In a recent conversation with a first-year teacher I was asked if the process of teaching became less complex with time. I considered my response carefully and suggested that whilst teaching will always be a busy profession with many demands on teachers’ time and energy, being a teacher simply requires you to maintain an unconditional positive regard for the children in your care. Your job as a teacher is to form strong working relationships with the children in your care and to see any errors that they make, be they emotional, social, physical or cognitive as your opportunity to teach.

I work with children who are disengaged either totally or partially from formal education. I have seen first hand the challenges faced by students with poor literacy skills who already see themselves as poor students, bad learners and in most cases, label themselves as bad people. This perception of themselves as bad and worthless is reinforced every time they find themselves in trouble. The challenges facing these children and those trying to reengage them can be significant.

It became clear to me when working with disengaged children that most of them had a background that included trauma. By trauma I refer to the definition provided by Bruce Perry;

         “A psychologically distressing event that is outside the range of usual human experience, often involving a sense of intense fear, terror and helplessness”

Trauma, particularly in the years from conception to three, when the brain is developing and growing so fast, results in the formation of maladapted thinking processes. Children who have been traumatised overuse the limbic system of their brain, (survival brain) rather than relying on their cortex (thinking brain).

For example, if a child has learnt that adults cannot be trusted and are sometimes dangerous, they will potentially see their fist day at school as a justifiably terrifying experience.

Increased stress levels activate their limbic system resulting in an inability to learn. They can only disassociate (freeze), run (flight) or fight. Once we have a negative experience that initiates a stress response we tend to avoid that situation occurring again if we can. So it is with these children and literacy.

I believe in Tasmania we have a growing number of children who are struggling with their literacy skills not because schools are not helping them but because their early experiences rob them of their potential. I also believe this number is higher than we think.

Effective intervention to help these vulnerable children regain some of their potential lost to trauma, requires trauma-informed practice, unconditional positive regard for the child, extraordinary patience and luck. We are asking the child to revisit what has been a particularly unpleasant experience for them because of their maladapted view of the world. Forming positive working relationships becomes essential as it provides the child with a chance to once again trust and to take the risk of failing and embarrassing themselves publicly.

            “I don’t know why you bother with me Steve. No one in our family can read, it’s like a magic trick we don’t know. I just can’t do it, I can’t make my brain see words” (Ben 13)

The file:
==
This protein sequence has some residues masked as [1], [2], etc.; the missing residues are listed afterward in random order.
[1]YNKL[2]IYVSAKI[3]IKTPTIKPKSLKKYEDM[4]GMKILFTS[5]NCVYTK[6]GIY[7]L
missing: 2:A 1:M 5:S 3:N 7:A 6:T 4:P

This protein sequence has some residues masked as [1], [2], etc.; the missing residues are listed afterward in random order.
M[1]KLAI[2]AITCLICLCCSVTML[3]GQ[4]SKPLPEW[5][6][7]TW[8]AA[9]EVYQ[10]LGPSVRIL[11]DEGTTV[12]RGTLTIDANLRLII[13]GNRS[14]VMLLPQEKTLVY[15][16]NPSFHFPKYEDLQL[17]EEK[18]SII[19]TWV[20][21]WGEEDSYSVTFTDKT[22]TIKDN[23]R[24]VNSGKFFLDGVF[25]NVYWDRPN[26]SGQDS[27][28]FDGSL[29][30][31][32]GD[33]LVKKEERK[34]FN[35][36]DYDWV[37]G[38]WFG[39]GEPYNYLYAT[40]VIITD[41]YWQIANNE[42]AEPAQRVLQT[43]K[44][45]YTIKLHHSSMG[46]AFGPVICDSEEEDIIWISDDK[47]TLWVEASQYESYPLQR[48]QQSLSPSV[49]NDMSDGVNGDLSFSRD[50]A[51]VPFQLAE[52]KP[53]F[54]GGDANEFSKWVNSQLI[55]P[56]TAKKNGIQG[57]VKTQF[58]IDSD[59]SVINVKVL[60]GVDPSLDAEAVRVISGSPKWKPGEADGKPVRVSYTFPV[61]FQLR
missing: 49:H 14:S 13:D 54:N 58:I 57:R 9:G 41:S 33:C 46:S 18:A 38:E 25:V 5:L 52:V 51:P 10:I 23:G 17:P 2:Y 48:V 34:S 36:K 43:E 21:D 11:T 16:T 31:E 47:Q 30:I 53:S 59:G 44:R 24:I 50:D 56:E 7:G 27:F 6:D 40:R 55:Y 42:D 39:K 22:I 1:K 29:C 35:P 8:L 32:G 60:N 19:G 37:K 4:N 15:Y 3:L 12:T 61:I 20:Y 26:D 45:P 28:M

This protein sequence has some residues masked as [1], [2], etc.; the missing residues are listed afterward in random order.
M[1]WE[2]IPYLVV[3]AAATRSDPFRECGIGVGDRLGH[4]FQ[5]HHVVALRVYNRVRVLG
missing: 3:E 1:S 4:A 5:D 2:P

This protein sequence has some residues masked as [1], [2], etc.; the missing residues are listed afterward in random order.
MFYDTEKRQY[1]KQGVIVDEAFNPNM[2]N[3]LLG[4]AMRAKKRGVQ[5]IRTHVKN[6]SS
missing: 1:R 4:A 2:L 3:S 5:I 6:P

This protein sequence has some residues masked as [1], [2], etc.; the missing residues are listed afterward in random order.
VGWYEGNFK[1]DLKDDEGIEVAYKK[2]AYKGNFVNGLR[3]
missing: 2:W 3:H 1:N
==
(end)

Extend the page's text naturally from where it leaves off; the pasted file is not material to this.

I was lucky enough to travel to the U.K. and the U.S.A. to study successful trauma recovery centres and two things became clear to me as significant elements of every successful program I saw.

Firstly, each centre was staffed with people who had been trained in the area of trauma recovery. They also were loud advocates encouraging local, state and national bodies to focus on early intervention as a long-term solution for the increasing number of children suffering intergenerational neglect or abuse. They saw the importance of identifying young vulnerable mothers and providing those mothers with the parenting skills absent from their own childhood experience.

Secondly, these organisations recognised the importance of a multidisciplinary approach when supporting these children. The most effective programs like Jasper Mountain in Oregon had excellent communications between and colocation of all support services, education, paediatrics, speech therapy, psychologists, social workers, youth workers and psychiatrists.

Early intervention is perhaps the only way we can break the intergenerational cycle of abuse, neglect and drug addiction that so negatively impact upon the child’s potential and leave the education system attempting to mitigate damage already done. Sometimes we have a win, it’s what keeps us going.

              “Hey Steve, does that sign say no skating when its wet?”

              “How did you know that Benny?”

              “Oh no, not another lecture from you on how good my reading is!” (Ben 15)

Steve Bentley worked as a primary school teacher for many years and now works in a high school setting with children who have disengaged from school and who have suffered trauma. Following a Churchill Fellowship in 2014, he has worked to raise awareness of the impacts trauma has on brain development, on behaviour resulting from trauma, and trauma recovery. Here he writes for the Communicating: The Heart of Literacy initiative – find more at chattermatters.com.au.

Something to think about: In terms of intergenerational cycles of abuse, neglect and drug use, when do we stop feeling sorry for the child and start requiring change in the adult?